Heights High School, formerly John H. Reagan, in Houston, Texas, is home to 165 staff members serving 3,000 students in grades nine through twelve and is part of the Houston Independent School District (HISD).
This Magnet School of Computer Technology is one of three in HISD to offer an exclusive program that encourages creative, critical and reflective thinking while promoting skills for communication, interculutral understanding and global engagement. In addition to 20 Advanced Placement (AP) courses, this program helps prepare future leaders for further education and the workforce. The students receive hands-on training in one of four specialized academies to prepare them for careers in those fields.
For over 20 years, the basement, housing an ROTC classroom in the upper half and a mechanical space in the lower half, suffered severe water infiltration issues due to unknown causes. Chamberlin was employed to put a stop to the leaks and seal the basement watertight. The values and creed the ROTC program teaches its cadets prepare them for college and their future career. Without adequate classroom space, their learning environment was challenging, making these renovations extremely important to the growth and future of the Houston area.
Best in Class Safety
The basement area was still in full use during the renovations, and the protection of not only the crew members but also students and teachers was a primary focus. During the school year, the crew could not work on the interior sections of the building since classes were still in session. They even had to limit noise while summer courses were in session. Chamberlin adjusted their schedule to work around school hours.
Keeping students on the busy campus out of construction zones and away from tools and machinery was a challenge in itself. Directional signage, fencing and locks were used to reroute students and faculty.
All equipment was inpected daily by a competent person before use. Personal protective equipment was worn at all times. Daily Job Hazard Analyses were completed, and weekly toolbox talks were held for the crew covering pertinent safety topics and reinforcing Chamberlin's safety policies and procedures.
Once on the job, Chamberlin discovered excessive water underground around the building reaching the top of the water table which was three to ten feet deep. The water table separates the groundwater zone that lies below it from the capillary fringe that lies above it. It was unclear where the water was coming from, though it was clear this was the source of the water infiltration problems that had plagued the basement for years. Chamberlin was to install French drains around the school, apply positive side waterproofing to the exterior of the basement and perform a comprehensive urethane curtain grout injection from the interior side of the basement where excavation was not possible. A temporary dewatering system was installed to control the elevated levels of ground water and facilitate the waterproofing scope.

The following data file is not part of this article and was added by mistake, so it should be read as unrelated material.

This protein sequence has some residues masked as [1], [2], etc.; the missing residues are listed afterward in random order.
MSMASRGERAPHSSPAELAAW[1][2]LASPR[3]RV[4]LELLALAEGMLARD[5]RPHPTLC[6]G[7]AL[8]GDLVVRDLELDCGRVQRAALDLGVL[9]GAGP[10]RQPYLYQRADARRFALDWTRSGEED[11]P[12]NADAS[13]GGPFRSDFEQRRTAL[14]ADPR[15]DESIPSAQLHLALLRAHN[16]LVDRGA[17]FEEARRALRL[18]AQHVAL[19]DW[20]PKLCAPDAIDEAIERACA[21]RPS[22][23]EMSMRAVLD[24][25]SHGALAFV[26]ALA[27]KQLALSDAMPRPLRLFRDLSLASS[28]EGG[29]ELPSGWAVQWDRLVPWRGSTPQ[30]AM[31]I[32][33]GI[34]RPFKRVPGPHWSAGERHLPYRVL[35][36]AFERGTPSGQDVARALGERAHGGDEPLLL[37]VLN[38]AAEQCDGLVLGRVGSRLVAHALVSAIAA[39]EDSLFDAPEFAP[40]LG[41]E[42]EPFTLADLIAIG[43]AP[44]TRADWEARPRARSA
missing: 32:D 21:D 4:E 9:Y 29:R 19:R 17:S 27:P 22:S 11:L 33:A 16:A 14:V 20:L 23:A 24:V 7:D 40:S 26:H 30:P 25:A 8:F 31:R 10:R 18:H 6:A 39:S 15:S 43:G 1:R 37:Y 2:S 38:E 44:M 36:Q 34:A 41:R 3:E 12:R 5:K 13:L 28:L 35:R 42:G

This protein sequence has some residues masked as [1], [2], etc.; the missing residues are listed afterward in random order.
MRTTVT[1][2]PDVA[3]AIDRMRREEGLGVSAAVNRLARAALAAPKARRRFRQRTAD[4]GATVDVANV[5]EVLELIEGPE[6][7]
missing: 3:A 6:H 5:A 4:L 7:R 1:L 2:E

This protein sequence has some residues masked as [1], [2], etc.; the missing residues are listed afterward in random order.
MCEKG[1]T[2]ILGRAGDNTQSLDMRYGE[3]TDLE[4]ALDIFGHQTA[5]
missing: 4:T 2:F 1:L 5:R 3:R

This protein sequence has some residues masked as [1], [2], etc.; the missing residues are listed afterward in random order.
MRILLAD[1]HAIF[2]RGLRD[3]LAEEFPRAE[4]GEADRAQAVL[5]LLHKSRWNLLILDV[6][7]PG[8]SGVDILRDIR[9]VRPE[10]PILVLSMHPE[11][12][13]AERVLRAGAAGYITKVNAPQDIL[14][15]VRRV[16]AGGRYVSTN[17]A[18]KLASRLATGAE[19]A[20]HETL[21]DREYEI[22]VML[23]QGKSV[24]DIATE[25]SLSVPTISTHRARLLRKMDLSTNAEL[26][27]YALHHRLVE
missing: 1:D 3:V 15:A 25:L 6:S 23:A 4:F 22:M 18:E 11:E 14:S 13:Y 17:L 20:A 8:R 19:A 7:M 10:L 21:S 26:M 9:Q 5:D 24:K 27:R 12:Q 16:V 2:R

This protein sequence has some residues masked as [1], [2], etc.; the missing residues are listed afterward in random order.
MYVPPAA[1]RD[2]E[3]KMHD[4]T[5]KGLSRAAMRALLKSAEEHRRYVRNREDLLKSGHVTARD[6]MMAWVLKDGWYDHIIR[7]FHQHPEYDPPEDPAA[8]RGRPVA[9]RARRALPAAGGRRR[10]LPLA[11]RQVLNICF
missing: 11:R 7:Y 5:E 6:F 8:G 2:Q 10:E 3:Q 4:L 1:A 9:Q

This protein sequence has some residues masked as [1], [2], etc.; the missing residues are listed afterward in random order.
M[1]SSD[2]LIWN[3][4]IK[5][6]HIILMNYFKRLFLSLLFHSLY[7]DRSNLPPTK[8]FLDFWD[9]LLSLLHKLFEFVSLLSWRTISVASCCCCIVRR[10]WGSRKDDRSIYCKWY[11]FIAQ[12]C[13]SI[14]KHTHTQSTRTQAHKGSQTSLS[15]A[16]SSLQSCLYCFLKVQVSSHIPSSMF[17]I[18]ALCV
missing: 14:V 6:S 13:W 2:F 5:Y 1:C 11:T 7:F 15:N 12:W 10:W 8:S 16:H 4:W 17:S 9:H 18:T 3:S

Surprise Pop Quiz
The building is over 100 years old and, during construction, the crew discovered gas lines and underground structures on the north side of the building that were not on the drawings they had received. With these gas lines, it was no longer safe to excavate that side of the building. An additional challenge was the unstable soil that would not allow H-piles to be installed deeply enough to safely secure a sheet pile shoring system to protect the excavation site. This prevented the installation of positive side waterproofing and the French drain that was planned on the side of the building. Instead, the chemical grout injection was performed from the interior side of the wall.
Blue Skies Ahead
In the ROTC portion of the basement, two catch basin sump pumps were installed to pump any rising ground water out of the finished ROTC classroom into the storm sump pit lift station installed into the ground in the lower level of the basement. An exterior lift station was also installed to service the French drain system.
Water damage had led to the bottom portion of drywall around the classroom being removed, exposing bare stud frames and electrical conduit. The next step was replacing this interior drywall and finishes. Finally, a permanent dewatering system was recommended for the school since the scope on the north side of the building could not be completed per the original design due to the unforeseen conditions. It took about eight months to develop this system, and it was installed in the summer of 2019.
Chamberlin's attention to detail and expertise gained from decades of roofing and waterproofing experience helped them deliver high-quality installations for this high school. The Heights High School project was a success, and the school is leak-free for the first time in more than 20 years.